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Fireworks show comes to the river ready to go

One of the defining memories of the annual Christmas on the River festival is the fireworks display during and after the nighttime river parade. Fittingly, it provides a tremendous pyrotechnic display at the end of the weeklong celebration, and what people remember most when they make plans for the next year’s festival.

The team behind the fireworks display is Pyro Productions, a team that has provided the COTR fireworks display for more than 10 years.

The team sets up across the river from the city landing — usually an hour-long drive from Demopolis, but this year, the team will take the short route by boating the fireworks across the river.

“We’re going to do it the way we used to do it because of the water being so high,” said Jeff Neu, the video-audio engineer, choreographer, designer and producer for Pyro Productions. “The Corps of Engineers actually cut a road where we drove in from Livingston and came in through the back way on the other side of the river, but this year, it looks like we’re going back to our old way of shuttling the show across the river via boat.”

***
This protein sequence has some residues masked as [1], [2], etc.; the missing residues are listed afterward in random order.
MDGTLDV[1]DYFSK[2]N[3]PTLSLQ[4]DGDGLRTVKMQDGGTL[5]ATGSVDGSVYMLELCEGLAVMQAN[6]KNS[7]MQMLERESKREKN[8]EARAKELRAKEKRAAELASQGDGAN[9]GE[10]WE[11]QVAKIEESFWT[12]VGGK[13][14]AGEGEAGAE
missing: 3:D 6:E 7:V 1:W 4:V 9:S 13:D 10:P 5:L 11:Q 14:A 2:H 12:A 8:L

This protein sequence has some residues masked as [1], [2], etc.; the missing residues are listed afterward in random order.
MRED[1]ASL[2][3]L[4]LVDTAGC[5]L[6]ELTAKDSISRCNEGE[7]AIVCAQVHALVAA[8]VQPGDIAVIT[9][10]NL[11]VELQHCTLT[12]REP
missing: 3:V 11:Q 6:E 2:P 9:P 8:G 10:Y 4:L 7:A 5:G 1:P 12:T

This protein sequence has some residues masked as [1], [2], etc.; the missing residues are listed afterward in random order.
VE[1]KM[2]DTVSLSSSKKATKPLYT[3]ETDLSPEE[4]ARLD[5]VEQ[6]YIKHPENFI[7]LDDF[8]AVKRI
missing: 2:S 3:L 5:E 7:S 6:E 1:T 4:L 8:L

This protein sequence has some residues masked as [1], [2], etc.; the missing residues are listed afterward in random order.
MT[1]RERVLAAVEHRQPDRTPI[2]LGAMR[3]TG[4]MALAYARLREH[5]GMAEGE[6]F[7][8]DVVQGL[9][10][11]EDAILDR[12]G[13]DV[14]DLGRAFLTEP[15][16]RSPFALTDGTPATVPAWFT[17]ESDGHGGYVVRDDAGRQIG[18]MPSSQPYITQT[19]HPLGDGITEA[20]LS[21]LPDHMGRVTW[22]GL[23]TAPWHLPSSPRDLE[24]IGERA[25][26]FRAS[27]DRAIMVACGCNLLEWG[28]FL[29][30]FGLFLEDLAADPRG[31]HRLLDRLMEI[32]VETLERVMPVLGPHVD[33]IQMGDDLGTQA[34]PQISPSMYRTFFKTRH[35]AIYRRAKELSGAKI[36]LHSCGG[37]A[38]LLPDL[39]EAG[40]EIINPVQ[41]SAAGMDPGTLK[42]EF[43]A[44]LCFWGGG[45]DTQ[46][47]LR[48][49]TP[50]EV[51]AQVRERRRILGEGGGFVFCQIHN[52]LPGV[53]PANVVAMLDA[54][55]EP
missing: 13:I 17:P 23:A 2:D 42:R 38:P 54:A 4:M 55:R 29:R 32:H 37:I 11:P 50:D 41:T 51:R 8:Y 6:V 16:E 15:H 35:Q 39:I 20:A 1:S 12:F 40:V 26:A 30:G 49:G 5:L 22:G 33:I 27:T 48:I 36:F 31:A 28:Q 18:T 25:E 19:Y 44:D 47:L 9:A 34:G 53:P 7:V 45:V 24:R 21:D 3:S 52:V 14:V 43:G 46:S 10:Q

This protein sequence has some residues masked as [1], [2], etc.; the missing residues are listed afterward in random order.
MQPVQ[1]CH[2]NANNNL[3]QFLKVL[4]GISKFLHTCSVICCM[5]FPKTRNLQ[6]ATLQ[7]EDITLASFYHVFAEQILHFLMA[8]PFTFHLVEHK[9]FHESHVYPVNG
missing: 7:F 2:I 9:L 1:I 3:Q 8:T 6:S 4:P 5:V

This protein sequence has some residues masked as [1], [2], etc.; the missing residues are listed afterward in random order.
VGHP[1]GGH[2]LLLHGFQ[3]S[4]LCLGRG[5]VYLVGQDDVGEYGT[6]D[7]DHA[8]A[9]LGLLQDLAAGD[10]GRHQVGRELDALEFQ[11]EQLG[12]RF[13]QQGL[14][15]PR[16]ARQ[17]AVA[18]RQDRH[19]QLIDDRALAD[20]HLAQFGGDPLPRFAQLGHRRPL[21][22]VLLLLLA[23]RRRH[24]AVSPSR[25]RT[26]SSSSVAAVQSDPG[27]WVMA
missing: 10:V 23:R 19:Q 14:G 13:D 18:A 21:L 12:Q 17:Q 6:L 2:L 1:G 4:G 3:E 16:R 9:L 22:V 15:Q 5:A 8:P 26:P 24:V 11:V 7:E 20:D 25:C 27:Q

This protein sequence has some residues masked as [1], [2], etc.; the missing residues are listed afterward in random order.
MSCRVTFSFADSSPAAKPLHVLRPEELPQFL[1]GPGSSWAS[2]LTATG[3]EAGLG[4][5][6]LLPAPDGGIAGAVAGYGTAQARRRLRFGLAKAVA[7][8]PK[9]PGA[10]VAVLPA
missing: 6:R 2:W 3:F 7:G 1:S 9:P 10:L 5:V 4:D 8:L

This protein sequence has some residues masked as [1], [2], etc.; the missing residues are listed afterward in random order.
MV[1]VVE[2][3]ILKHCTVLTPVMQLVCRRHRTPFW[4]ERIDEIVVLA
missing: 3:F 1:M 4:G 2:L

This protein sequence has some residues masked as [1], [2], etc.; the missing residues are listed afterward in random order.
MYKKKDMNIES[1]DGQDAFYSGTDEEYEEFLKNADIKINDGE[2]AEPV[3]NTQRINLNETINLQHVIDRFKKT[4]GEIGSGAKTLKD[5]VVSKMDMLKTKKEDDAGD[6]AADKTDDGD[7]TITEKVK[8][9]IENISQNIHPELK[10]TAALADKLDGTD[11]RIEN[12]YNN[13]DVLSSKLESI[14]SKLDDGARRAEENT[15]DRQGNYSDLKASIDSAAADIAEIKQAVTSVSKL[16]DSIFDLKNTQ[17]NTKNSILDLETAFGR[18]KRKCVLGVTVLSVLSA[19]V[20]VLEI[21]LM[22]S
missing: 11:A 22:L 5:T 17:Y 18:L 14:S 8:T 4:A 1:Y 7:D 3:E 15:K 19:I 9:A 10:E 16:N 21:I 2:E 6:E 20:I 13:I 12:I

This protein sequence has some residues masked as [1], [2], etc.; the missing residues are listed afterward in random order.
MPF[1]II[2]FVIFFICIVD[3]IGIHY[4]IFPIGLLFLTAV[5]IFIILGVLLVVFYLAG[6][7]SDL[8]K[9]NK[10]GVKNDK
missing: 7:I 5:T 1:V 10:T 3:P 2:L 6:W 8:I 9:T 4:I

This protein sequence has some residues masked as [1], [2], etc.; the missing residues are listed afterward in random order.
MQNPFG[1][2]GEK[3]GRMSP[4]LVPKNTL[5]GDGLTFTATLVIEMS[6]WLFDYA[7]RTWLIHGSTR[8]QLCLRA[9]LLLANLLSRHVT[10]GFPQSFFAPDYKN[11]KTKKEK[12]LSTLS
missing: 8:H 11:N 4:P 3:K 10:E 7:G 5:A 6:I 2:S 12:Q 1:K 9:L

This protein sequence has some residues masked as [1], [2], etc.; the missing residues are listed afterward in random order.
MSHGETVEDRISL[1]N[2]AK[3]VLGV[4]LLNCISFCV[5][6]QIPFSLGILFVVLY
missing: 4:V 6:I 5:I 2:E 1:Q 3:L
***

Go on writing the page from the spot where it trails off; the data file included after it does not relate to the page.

The show has about 400 cues, which can be anything from a single shell going off or a multi-shot device, called a “cake,” which could contain from 100 to 200 shots apiece. It is choreographed to match the music being played during the parade.

“This is a computerized show that is shot to music,” Neu said. “The show is actually shot by computer. We create the show at Pyro Productions, and when it’s time to shoot, we put the computer in synch with the soundtrack, which is played from the Civic Center. The computer takes it from there.

“It is really cool the way it works. We can actually view the show before we shoot it, so we make sure that everything is where we want it and it’s the right effect. For example, when we play ‘Frosty the Snowman,’ we’re shooting our ‘happy face’ shells because it kind of looks like a snowman’s head. During ‘Let It Snow,’ We’re shooting off white strobes, and they kind of twinkle down like snowflakes, so it looks like it’s snowing. We try to match the looks to what the music is referring to.”

The team sets up the display on the Saturday of the parade. It takes about 80 man-hours to get everything in place — probably more this year, with the team having to boat everything back and forth across the river.

“We’ll be over there about 11:00 in the morning and start shuttling the equipment over,” Neu said. “We have about seven guys who put the show together. We go off a schematic, and we just build what’s on the schematic and plug it all into the computer. Most of the work is actually done before we get there!”

Pyro Productions was founded in Adamsville in 1994, and consists of its founder, Deborah Foster Neu, general manager John Lathrop, production manager Martin Dudrow and warehouse manager Joseph Dudrow.